Opening Remarks.- An Overview of Crop Improvement: Chairman's Introduction.- Plant Breeding: The State of the Art.- Genes: Chairman's Introduction.- Nuclear Genes Encoding the Small Subunit of Ribulose-1,5-Bisphosphate Carboxylase.- Osmoregulatory (Osm) Genes and Osmoprotective Compounds.- Differential Regulation of the Adhl Gene in Maize: Facts and Theories.- Cytoplasmic Male Sterility.- Genetic Engineering of Seed Storage Proteins.- Vectors: Chairman's Introduction.- Plant Viral Vectors: CaMV as an Experimental Tool.- Plant Cell Transformation by Agrobacterium Plasmids.- InVitro Plant Transformation Systems Using Liposomes and Bacterial Co-Cultivation.- Chromosomes from Protoplasts - Isolation, Fractionation, and Uptake.- Comparison of Genomic Clones Derived from the Sh Gene in Zea Mays L. and of Two Mutants of this Gene which are Caused by the Insertion of the Controlling Element Ds.- Plant Gene Structure.- Chromosome Structure in Cereals: The Analysis of Regions Containing Repeated Sequence DNA and Its Application to the Detection of Alien Chromosomes Introduced into Wheat.- Considerations of Developmental Biology for the Plant Cell Geneticist.- Protoplast Fusion: Agricultural Applications of Somatic Hybrid Plants.- Somaclonal Variation and Crop Improvement.- On the Use of Microspores for Genetic Modification.- Crop Productivity and Quality: Chairman's Introduction.- Use of Pathogen-Produced Toxins in Genetic Engineering of Plants and Pathogens.- Aspects of Salt and Drought Tolerance in Higher Plants.- Raising the Yield Potential: By Selection or Design?.- Amino Acids, Nutrition and Stress: The Role of Biochemical Mutants in Solving Problems of Crop Quality.- Challenges to Crop Improvement: Chairman's Introduction.- The Evolution of Host-Parasite Interaction.- Disease Lesion Mimic Mutations.- Determination of Plant Organs and Cells.- Genetic Engineering of Plants: Some Perspectives on the Conference, the Present, and the Future.- Genetic Engineering of Plants: An Agricultural Perspective - Roundtable Discussion on Research Priorities.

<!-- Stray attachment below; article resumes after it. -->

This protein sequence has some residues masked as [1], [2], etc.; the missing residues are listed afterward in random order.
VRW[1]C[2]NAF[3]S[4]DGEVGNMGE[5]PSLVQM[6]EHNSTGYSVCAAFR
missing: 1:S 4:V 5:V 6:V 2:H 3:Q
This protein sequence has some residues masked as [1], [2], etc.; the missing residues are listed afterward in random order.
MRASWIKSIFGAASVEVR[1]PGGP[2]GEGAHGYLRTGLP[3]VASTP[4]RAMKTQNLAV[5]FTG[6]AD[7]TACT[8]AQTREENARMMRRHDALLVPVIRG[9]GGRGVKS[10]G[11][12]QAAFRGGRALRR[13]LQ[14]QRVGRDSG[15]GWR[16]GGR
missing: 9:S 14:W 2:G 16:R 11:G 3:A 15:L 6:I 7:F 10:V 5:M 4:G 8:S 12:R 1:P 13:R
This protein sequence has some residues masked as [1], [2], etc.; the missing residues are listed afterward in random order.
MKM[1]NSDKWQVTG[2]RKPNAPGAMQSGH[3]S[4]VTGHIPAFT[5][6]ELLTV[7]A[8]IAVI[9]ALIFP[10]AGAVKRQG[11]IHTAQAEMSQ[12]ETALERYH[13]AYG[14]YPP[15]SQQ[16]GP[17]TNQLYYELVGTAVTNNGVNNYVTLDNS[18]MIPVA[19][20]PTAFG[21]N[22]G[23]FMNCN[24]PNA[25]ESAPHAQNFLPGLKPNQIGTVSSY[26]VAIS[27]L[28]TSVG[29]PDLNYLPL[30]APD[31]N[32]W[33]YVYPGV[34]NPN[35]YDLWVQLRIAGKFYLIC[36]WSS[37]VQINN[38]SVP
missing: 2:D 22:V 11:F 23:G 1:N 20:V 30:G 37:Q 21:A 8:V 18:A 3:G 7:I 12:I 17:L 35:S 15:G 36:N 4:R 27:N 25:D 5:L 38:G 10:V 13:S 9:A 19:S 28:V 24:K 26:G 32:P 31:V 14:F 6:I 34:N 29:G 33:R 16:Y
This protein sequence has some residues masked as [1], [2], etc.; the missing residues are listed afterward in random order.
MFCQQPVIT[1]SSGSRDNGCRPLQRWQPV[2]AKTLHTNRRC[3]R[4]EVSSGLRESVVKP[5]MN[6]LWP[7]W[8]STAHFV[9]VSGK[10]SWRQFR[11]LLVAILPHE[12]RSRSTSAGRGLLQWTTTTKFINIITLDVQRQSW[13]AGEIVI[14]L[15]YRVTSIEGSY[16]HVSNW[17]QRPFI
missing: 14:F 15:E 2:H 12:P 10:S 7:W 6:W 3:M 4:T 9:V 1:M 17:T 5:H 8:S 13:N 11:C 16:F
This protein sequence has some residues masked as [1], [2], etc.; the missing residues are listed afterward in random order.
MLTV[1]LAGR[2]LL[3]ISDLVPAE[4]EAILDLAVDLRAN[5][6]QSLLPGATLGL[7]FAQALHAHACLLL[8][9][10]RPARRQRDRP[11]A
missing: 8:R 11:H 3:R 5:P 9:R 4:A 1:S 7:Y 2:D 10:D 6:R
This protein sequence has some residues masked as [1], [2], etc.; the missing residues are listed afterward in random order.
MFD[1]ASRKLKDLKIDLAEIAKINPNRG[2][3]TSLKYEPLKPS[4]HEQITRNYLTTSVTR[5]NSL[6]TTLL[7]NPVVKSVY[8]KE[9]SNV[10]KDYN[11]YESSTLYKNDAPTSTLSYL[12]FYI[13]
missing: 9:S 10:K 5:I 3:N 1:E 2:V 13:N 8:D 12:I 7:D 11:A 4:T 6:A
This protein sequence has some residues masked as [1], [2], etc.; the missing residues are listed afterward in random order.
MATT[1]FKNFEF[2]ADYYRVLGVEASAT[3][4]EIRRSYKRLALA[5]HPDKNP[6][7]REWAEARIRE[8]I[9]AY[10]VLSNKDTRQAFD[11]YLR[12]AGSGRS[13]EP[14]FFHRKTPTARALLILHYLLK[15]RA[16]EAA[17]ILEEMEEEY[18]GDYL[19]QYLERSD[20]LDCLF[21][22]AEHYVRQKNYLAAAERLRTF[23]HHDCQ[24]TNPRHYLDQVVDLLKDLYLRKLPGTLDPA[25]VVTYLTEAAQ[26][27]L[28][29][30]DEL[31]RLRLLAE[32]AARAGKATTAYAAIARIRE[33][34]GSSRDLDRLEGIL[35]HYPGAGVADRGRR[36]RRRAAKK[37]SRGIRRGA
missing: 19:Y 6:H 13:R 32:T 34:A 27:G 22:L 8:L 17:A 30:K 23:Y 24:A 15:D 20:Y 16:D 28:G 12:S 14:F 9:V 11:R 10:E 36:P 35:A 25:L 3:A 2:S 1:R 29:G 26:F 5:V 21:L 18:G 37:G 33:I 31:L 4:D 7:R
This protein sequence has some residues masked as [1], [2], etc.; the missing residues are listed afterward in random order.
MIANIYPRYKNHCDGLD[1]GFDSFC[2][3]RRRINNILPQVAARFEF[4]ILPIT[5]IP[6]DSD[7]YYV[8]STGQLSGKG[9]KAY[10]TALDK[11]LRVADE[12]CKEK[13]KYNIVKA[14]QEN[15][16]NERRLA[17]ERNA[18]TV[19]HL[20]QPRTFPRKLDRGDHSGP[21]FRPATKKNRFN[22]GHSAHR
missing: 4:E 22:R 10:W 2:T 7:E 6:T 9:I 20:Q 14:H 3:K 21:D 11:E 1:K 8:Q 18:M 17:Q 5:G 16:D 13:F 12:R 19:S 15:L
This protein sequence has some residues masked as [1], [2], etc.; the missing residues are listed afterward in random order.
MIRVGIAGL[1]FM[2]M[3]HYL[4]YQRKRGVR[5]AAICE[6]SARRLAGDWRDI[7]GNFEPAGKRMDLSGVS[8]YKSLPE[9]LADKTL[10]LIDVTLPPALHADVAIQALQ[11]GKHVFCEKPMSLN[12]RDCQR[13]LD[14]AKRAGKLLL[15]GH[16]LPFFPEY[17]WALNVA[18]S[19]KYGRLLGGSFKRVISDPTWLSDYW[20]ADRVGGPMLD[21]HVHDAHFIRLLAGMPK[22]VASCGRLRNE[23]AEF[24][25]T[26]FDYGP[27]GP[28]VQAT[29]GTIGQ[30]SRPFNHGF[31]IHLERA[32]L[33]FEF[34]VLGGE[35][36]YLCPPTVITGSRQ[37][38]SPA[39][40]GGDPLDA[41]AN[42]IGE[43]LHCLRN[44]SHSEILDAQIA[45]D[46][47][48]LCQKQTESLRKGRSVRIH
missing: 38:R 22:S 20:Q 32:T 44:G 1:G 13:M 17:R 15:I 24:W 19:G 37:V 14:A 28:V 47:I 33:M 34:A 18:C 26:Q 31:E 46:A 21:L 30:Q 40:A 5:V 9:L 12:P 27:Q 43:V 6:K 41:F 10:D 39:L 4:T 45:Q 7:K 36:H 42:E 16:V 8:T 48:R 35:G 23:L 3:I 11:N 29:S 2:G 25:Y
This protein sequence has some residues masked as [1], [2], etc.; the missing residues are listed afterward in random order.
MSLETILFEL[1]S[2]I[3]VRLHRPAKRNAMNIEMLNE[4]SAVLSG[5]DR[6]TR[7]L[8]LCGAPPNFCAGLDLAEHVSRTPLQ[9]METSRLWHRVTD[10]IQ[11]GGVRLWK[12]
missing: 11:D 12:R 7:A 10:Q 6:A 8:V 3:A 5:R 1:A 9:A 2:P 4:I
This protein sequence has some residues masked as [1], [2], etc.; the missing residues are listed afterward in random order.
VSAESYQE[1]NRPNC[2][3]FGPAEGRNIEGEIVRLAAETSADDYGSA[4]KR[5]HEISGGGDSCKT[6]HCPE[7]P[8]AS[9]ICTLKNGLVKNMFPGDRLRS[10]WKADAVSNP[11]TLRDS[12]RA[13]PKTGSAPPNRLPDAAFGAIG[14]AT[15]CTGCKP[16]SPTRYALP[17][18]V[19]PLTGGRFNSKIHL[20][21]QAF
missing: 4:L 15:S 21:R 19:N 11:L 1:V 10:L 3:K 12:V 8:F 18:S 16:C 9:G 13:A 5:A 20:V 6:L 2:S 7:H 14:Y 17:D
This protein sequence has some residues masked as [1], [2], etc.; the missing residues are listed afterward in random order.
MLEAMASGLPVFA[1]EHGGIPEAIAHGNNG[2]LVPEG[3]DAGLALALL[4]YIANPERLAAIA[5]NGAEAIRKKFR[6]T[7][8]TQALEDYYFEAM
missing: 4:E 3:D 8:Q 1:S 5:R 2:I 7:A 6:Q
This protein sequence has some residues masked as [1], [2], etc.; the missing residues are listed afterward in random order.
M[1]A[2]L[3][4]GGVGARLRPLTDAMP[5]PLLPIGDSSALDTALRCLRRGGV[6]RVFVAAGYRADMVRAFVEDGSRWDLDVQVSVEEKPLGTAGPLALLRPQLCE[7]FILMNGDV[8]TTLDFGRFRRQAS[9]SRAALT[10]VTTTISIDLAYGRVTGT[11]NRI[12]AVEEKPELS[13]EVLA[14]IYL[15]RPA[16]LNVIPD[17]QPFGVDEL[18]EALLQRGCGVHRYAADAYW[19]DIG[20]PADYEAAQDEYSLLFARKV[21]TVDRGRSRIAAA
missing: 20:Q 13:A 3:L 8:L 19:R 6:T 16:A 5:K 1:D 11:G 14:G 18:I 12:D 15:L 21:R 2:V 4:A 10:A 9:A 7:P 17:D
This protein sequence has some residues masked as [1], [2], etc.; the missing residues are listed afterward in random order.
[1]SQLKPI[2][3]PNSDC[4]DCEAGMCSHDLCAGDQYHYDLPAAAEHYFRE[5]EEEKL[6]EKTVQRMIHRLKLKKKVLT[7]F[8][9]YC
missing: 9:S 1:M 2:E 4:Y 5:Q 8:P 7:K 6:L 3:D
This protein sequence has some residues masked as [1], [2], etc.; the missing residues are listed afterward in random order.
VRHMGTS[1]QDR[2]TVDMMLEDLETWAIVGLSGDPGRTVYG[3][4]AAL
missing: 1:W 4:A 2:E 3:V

William C. Taylor Department of Genetics University of California Berkeley, California 94720 It is evident by now that there is a great deal of interest in exploiting the new technologies to genetically engineer new forms of plants. A purpose of this meeting is to assess the possibilities. The papers that follow are concerned with the analysis of single genes or small gene families. We will read about genes found within the nucleus, plastids, and bacteria which are responsible for agri culturally important traits. Given that these genes can be isolated by recombinant DNA techniques, there are two possible strategies for plant engineering. One involves isolating a gene from a cultivated plant, changing it in a specific way and then inserting it back into the same plant where it produces an altered gene product. An example might be changing the amino acid composition of a seed pro tein so as to make the seed a more efficient food source. A second strategy is to isolate a gene from one species and transfer it to another species where it produces a desirable feature. An example might be the transfer of a gene which encodes a more efficient pho tosynthetic enzyme from a wild relative into a cultivated species. There are three technical hurdles which must be overcome for either strategy to work. The gene of interest must be physically isolated.
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